“I know Mary is a fast runner and I was following my own pace and until halfway, I was on track but I was never expecting she would go that fast and maintain it,” said an incredulous Dibaba after the race.

This early pace had already torn the second group asunder. Former winner Tigist Tufa and world champion Mare Dibaba had lost more than three minutes on the second group with the latter dropping out after the 30km mark.

Keitany was also beginning to slow with a 14th mile of 5:21 before four successive miles in the 5:14-5:18 range. Through 30km in a pending world record of 1:36:05, Keitany was still 31 seconds faster than Radcliffe in 2003 but her preceding 5km split of 16:22 was her slowest thus far.

Keitany’s mile splits had started to drift into the 5:20 range and while Dibaba seemed to be running with more fluidity, her lead stayed at more than one minute through 35km in 1:52:39. The overall world record was beyond reach but Keitany was still on course to smash Radcliffe’s women’s-only world record.

Dibaba was running at a fantastic pace in just her second marathon, but after such a fast start she had to stop due to stomach cramps in the 23rd mile. She quickly gathered herself, but in spite of her fantastic credentials over the shorter distances there was no way she was going to catch Keitany.

After covering the preceding two miles in 5:27 and 5:25 respectively, Keitany spurted again with a 26th mile in 4:56 to ensure she would take a sizeable chunk off Radcliffe’s 12-year-old women’s-only world record with 2:17:01, the second-fastest time in the history of women’s marathon running.

“I want to thank the pacemaker who was taking me all the way to 14 miles,” said Keitany. “From there, I started to go alone and see how my body was.”

Dibaba rallied in the closing stages to finish second in 2:17:56, taking more than a minute from Tiki Gelana’s Ethiopian record and becoming the third-fastest woman in history.

“I haven’t decided yet but my gut feeling is I’ll be running the 10,000m on the track,” said Dibaba on her plans for the IAAF World Championships London 2017 this summer.

Mergia was beset by leg cramps in the closing stages but the 2010 champion accrued another podium finish in third in 2:23:08 while Cheruiyot, who equalled her half-marathon lifetime best of 1:07:54 en route, faded to fourth on her debut in 2:23:50.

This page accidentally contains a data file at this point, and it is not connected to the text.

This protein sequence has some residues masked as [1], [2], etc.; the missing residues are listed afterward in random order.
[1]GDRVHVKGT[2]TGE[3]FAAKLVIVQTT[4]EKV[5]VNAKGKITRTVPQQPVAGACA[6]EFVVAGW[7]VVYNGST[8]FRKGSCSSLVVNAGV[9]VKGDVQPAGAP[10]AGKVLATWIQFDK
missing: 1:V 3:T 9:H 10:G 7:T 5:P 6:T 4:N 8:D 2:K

Kenya well poised at the men's 4x800m preview – IAAF/BTC World Relays Bahamas 2017

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Kenya appears to be the team with the best chance of deposing the US, with Ferguson Rotich, Timothy Kitum, Alfed Kipketer, Job Kinyor and Kipyegon Bett in their ranks if the brief history of the IAAF World Relays is to be relied upon. These athletes took the title at the inaugural edition of the men’s 4x800m final event in 2014, narrowly edging Poland after a thrilling final leg.

Bett clocked a noteworthy 1:44.2 in Nairobi earlier this month, where he led home Cheruiyot (1:44.7) and Kipketer (1:45.5). For good measure, both Kinyor and Kitum also ran faster than 1:46 in the same race, giving the Kenyans impressive strength in depth heading to Nassau.

The same can be said for Poland, whose team is headed up by world class duo Adam Kszczot and Marcin Lewandowski, whose tactical nous will prove a major asset in this relay format. They were part of the Polish teams which finished second in 2014 and 2015, and with 1:44.89 man Artur Kuciapski in their ranks, they are a team worthy of respect.

The Australian team, which includes Luke Matthews and Jordan Williamsz, should contend for a top-three finish, but are unlikely to challenge for the win.

debutant geoffrey kirui crowned champion at the 121st Boston Marathon

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Geoffrey Kirui flew completely under the radar before the race, his best previous marathon being a third-place debut in Rotterdam last year and his PB a 2:06:27 for seventh in Amsterdam. But the 24-year-old asserted after the race, “In my mind, I was sure that one day I would win this race.”

The men’s pack stayed together much longer than the women, with former world record holder Emmanuel Mutai doing much of the pace work as the field wandered towards Boston. Unlike Linden, Mutai seemed disinterested in setting a fast pace, with the average mile hovering around 4:55 well past halfway.

Things began getting interesting in much the same part of the race as the year before, around 25 kilometres as the course descends into Lower Falls to cross the Charles from Wellesley into Newton. Olympic bronze medallist Galen Rupp moved to the front of the pack and although the pace didn’t improve, the size of the pack began to shrink. Mutai, defending champion Lemi Berhanu Hayle, and several others came off the pace.

The faces remaining, in addition to Kirui, Rupp, and Wilson Chebet, were not ones who would have been picked to be in the lead pack this late. American veteran Abdi Abdirahman, dominating the masters race; Colorado-based Augustus Maiyo, wearing the improbable bib number of 63; and Oregon-based Japanese Suguru Osako.